The 2008 Frano Milos Plavac is made from grapes grown in a peninsula on the Adriatic coast of Croatia.  For those who are geographically challenged, imagine going a little south and then east from Tuscany in Italy to the Adriatic Sea and then go directly across the sea to Croatia.  You'll find yourself smack in the middle of Frano Milos' coastal vineyards, where his family has been making wine for 500 years.  The grapes themselves are indigenous to Croatia and resulted from the crossbreeding of Zinfandel (known as Crljenak Ka┼ítelanski in Croatia) and Dobricic, another Croatian grape.  The wine is aged in Slavonian oak, none of which is new, and is unfined and unfiltered.

In your glass the wine is a deep garnet red in color.  The bouquet has a lot going on and is hard to define.  There is cherry fruit, but beyond that I get a lot of spice elements, especially a very pleasant cinnamon as well as some very interesting elements that I frankly struggled to define.  On the palate, you get much of the same along with fantastic acidity and mild tannins.  The finish is very nice and has some decent length.  Overall, this is a truly intriguing wine that is very multi-dimensional.  For a price in the mid $20's you get something very unique, interesting, and delicious. 

From a pairing standpoint, this wine could go so many ways, although with Thanksgiving approaching, its got me thinking that it could go very well with all the different elements that make up a traditional turkey dinner.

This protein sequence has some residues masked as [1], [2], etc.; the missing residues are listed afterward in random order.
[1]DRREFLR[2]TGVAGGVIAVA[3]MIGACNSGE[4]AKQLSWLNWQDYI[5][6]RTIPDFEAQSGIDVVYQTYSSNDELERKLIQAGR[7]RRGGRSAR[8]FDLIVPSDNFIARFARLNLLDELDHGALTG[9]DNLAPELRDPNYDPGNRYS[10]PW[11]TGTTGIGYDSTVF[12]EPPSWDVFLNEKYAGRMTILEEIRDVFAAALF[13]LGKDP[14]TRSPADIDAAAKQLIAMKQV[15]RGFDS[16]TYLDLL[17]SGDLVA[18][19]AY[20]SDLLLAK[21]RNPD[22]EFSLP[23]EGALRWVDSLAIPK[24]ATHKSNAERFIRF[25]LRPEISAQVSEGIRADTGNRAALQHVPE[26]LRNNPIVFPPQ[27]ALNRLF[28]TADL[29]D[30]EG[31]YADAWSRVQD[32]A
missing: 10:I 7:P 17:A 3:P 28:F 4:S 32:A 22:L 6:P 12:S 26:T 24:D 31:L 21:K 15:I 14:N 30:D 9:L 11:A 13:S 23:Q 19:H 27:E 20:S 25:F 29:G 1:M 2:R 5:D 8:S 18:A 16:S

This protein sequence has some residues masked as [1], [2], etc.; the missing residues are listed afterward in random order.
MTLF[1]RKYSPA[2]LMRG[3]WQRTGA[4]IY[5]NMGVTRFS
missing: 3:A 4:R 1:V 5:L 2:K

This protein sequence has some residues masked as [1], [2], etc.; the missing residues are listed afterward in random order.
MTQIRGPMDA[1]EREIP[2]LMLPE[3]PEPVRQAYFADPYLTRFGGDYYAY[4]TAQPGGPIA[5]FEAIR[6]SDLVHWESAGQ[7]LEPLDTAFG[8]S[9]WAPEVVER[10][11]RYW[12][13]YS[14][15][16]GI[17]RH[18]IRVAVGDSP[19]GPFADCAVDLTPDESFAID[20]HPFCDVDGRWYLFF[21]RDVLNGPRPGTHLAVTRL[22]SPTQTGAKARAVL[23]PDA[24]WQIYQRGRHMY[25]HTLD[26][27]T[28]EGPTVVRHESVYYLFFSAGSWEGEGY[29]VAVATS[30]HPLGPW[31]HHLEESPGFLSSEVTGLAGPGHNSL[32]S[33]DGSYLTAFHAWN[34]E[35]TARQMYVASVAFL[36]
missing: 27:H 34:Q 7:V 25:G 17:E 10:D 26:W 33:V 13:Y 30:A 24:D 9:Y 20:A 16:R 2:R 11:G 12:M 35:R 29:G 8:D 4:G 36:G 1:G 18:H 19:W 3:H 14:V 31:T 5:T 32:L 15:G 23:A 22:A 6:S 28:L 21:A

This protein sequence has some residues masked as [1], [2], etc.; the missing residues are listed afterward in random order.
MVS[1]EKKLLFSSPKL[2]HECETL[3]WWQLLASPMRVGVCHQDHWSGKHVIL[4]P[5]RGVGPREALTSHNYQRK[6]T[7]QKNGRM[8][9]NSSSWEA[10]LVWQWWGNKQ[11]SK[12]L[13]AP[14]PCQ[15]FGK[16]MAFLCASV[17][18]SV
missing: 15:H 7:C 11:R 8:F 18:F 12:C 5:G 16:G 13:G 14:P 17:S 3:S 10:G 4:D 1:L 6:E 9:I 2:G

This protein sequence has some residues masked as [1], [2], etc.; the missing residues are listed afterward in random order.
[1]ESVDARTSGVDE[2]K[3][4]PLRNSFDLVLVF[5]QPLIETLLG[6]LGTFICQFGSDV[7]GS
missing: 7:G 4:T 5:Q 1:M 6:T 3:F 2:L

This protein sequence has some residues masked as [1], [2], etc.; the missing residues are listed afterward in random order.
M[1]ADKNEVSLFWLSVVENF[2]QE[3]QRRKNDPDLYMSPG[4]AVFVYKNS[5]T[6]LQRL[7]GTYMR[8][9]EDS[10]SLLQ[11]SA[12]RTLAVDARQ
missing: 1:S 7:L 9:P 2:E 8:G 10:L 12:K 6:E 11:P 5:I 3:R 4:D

If this wine in intriguing to you, you can find it online at  This is a great website with interesting wines from Croatia, Hungary, and Austria among other interesting wine regions.  Check it out and try something new and different. 


Friday, November 9, 2012

2010 K Vinters "The Deal" Syrah Sundance Vineyard Wahluke Slope

I have seen many offerings from Charles Smith/K Vintners on retail shelves at the past, but I never tried one before.  I guess it might have something to do with the labels, which often have "K Syrah" featured or go right to silly labels like their "Boom Boom" Syrah.  I've never been a fan of critter or funny labels, but as I took a closer look at "The Deal" I noticed something even more interesting on the label hidden in the fine print.  In an age were New World Syrah is often near 15% or sometimes even higher, "The Deal" weighs in at a scant 13.5% alcohol.  Upon noticing this, I felt that I had put aside my aversion to the label and give it a try, and I'm sure glad that I did.

In your glass, the wine is deep purple in color.  The bouquet is bright and complex with aromas of blueberry pie, violets, fresh earth, and just the right amount of funk.  If I were tasting this blind I would absolutely guess Northern Rhone as opposed to Northwest US based on the bouquet alone.  On the palate, the fruit leans more towards blackberry and black raspberry, and it is balanced out by nice acidity and fine tannins.  The finish is not overwhelming, but it has quite a bit of length to it.  Overall, this is a really nice Syrah that has a lot of really good fruit, but also a much lighter mouthfeel than you'd expect from a Washington Syrah.  For a price in the low $20's, its a very good wine.  I might even have to go try the "Boom Boom" after how good this was. 

Pair this with just about any grilled red meat or a nice stew.  Lamb shanks braised in red wine might just be perfect with it.